Friday, May 24, 2013

My Life in Stitches: Yarnie Birthday Wishlist

My birthday is coming. This year, I will be hitting a milestone year, 40, and I think that deserves a big celebration. As usual, I'm planning to celebrate the whole month, because, quite frankly, I'm too fabulous to be restricted to one day. My birth-month celebration usually includes a series of small outing/events each weekend of the month.

As I was thinking about what I wanted to include in my plans, I realized that my friends and family would soon be trolling for gift ideas for me. That's always the hard part for me. I am a simple girl. I don't want a bunch of stuff and everything I want I already have plenty of (read: yarn, books and shoes). But there are some things I do want. So here is my Yarnie Birthday Wishlist.

  • Karbonz Interchangeable Needles by Knitters Pride. Oh, boy have I been drooling over these for a while. They are a perfect median between nickel and wood needles. Not too smooth and not to slick. And they're very light! Like, like, like.
  • A new yarn swift...or new spokes. I have a Chiagoo Amish style yarn swift. It works fine...except the spokes no longer stay in the the groves. I'm tired of screaming when I wind yarn and the spokes come flying off. So if I could get my hands on new spokes, that would be great because I actually like this style swift. If not, I would love another.
  • Dragonfly Fibers Fiber, fingering weight yarn, Peach Melba colorway. This is the one thing that
    shouldn't be on this list. I'm still trying to maintain my yarn fast even though my husband has bought me yarn twice. But this little beauty has been tempting my heart but a lady in my knitter group just made something with it and I was sad I hadn't gotten when I could (LYS sold out). I thought I'd never have the pleasure of knitting with it but I just discovered the company does custom orders, so there is hope for me yet. 

Tuesday, May 14, 2013

A Sick Perspective

Sometimes getting sick is a good thing. Not the feel horrible part, but the part where we have to take time and recover. That’s hard to accept that but it’s true. Beyond whatever symptoms you have, I think we are equally annoyed at the the fact that our schedule comes to a screaming halt. We lie in bed and think about all the things we should be doing. Most would do anything, try any remedy to get better and back to our “normal” lives when the sad truth is we need the interruption.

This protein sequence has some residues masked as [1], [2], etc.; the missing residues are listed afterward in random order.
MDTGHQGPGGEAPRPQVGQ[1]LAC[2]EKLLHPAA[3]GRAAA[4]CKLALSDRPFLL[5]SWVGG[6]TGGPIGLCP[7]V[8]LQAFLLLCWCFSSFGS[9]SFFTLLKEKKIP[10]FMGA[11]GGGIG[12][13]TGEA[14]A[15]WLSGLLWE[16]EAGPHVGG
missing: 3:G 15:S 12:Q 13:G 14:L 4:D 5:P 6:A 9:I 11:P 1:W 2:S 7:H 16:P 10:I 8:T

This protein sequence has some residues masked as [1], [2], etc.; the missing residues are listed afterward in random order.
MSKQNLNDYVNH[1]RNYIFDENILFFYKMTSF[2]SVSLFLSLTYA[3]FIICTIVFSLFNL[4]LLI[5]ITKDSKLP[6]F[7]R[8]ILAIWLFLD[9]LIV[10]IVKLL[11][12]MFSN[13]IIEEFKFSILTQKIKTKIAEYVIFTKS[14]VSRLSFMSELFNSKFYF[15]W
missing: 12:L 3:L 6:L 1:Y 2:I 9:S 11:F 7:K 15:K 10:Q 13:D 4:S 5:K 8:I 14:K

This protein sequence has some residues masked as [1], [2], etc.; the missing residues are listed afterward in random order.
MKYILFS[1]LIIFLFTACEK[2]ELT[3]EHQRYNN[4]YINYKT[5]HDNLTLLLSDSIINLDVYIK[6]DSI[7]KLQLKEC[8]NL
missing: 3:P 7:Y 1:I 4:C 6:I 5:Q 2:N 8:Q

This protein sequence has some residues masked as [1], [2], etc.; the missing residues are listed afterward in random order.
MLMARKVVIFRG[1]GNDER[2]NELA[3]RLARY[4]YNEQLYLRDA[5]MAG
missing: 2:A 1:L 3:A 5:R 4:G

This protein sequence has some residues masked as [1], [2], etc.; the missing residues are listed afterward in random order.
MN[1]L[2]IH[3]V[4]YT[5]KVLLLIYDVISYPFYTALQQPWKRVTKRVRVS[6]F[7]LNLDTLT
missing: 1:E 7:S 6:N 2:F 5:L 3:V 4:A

Last week I had a nasty virus. Viral syndrome, my doctor called it, which is just a cryptic way to say that a virus has infected more than one system in your body. Mine was respiratory infection with a side of a stomach bug. For the first two days, I didn’t know my name or what day it was. A fever of 101.6 will do that for you.

But as I started to recover, my mind started working. I found myself thinking about all things I wished I could be doing that I couldn’t. I wanted to be singing at my church’s women’s conference, but I couldn’t. I wanted to be writing but I couldn’t sit up in bed for more than a few minutes at a time before breaking into long, painful coughing fits. I wanted to be knitting, but I couldn’t.

Then my thoughts started to expand. I started thinking about other things I wanted to do but wasn’t brave enough or didn’t have enough time to do. Laying in bed unable to do anything made it really clear what I wanted to do. It also made me wonder why I wasn’t doing it when I was healthy. To think about what was really holding me back. I prayed, “Lord, when I get better, I’m going to do the things you’ve put in my heart to do.”

Talk about clarity. I realized that all the things I delayed in doing was for stupid reasons and I should just go for it. I realized that if God put it in my heart to do, He’d help me do it. Unfortunately, I had to be completely shut down to see how much I could actually do.

 It was like I was Sleeping Beauty waking up from the spell. I needed to be removed from my “normal” life to see it in a different perspective. And now I’m thinking up a master plan, but it took me getting sick to see clearly.